Joe Dunn walked from his small, square house across the street to the People’s Park and sat on a bench. Joe was a tireless and rude talker and so began telling the stranger on the other end of the bench all about his job, his bank account, his insurance, his little house, and other little things. The stranger, wearing clean, but worn clothing, had been listening to an old violin concerto at low volume on a small transistor radio. After a few minutes he raised dark piercing eyes to Joe and asked, “Why tell me?”
Joe: Oh, I have to tell someone. I believe in sharing. My name’s Joe. What’s yours?
Joe: I have to have a heart operation real soon and I want the best doctor available. Who would you say is the best?
Tom: I’ve heard that Dr. David Smith is very good, but he’s not available.
Joe: What do you mean he’s not available? He’s still alive, isn’t he?
Tom: Yes, but he charges one hundred thousand dollars for even the simplest heart operations, and you and your insurance would cover only half of that. So, he’s not available—to you.
Damn this country, that’s not fair! Everything’s based on money!
Tom: Well, if it was based on barter, and Dr. Smith wanted two cows for a heart operation, and you had only one, you’d be in the same position.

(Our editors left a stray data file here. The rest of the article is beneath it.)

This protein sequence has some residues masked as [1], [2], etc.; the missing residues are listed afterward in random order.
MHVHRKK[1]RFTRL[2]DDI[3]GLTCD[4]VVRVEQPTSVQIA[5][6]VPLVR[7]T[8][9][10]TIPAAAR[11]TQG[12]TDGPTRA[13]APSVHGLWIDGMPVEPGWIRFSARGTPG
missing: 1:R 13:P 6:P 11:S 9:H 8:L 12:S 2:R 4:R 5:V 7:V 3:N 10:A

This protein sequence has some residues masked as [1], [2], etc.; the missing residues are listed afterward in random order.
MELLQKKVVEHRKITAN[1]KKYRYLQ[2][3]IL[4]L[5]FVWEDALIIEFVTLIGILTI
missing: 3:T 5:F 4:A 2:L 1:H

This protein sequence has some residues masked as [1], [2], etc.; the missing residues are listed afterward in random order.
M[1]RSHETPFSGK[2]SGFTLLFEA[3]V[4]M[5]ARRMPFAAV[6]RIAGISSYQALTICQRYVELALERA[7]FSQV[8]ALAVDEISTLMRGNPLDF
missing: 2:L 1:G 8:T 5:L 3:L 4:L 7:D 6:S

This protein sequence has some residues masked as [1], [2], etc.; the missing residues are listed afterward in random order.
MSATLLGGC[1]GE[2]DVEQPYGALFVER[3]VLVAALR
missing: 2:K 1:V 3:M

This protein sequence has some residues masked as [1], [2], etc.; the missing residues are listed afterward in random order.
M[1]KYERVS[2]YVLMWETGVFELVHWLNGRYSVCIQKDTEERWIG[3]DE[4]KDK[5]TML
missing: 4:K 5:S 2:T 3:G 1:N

Joe: Damn this country, everything’s based on trade! Trade and profit!
Tom: Well, if Dr. Smith hadn’t expected to profit from being an excellent doctor, he would have never studied to be one, nor would anyone else, and you would just die. Now, at least, you can search for another, cheaper doctor.
Joe: But I need the best doctor available! My life’s the line!
Tom: Well sure, but available to you, to what you can afford. Not everything is equally available to everyone. Look at the nice house you live in. Do you think that the guy who runs the newspaper stand downtown could afford it? No. That’s why he rents a room in that old hotel. That room was available to him, and he got it. He doesn’t go around saying that since mansions are available he should be given one. The only things that are available to everyone are air, sun, stars and sky, and a place in which to sit or stand or move. Everything else requires individual effort, individual ability.
Joe: Damn ability! Damn effort! I want social justice! I’m just as an important part of this society as anyone else!
A news flash interrupted the concerto. Tom turned up the volume.
Radio: We have just been informed that the great heart surgeon, Dr. David Smith, has retired. His whereabouts are unknown. The President has ordered the army to track him down and bring him back, saying, “Those who serve the needs of society have no right to retire or to disappear. The rights of the needy are above al others.”
Joe: Damn that evil bastard!
Tom: Who? The President, or you?
Joe: You stupid, uneducated bum! You don’t understand simple logic! A doctor is supposed to serve! When he runs away he upsets everyone’s expectations. HIs purpose in life i8s bigger than himself. Greatness is giving to others. Dr. Smith has betrayed the whole human race! He’s a traitor and should be shot on sight!
Tom: You’re getting so excited, so red in the face, you’ll probably give yourself a heart attack.
Joe: But you’ll call 911 and save me.
Tom: Why should I? Besides, my real name is Dr. David Smith.
Joe jumps up, reaches for his hidden gun, then clutches his chest and falls quivering on the ground.
Dr. Smith rises and walks away, accompanied by the serene, soaring notes of a violin.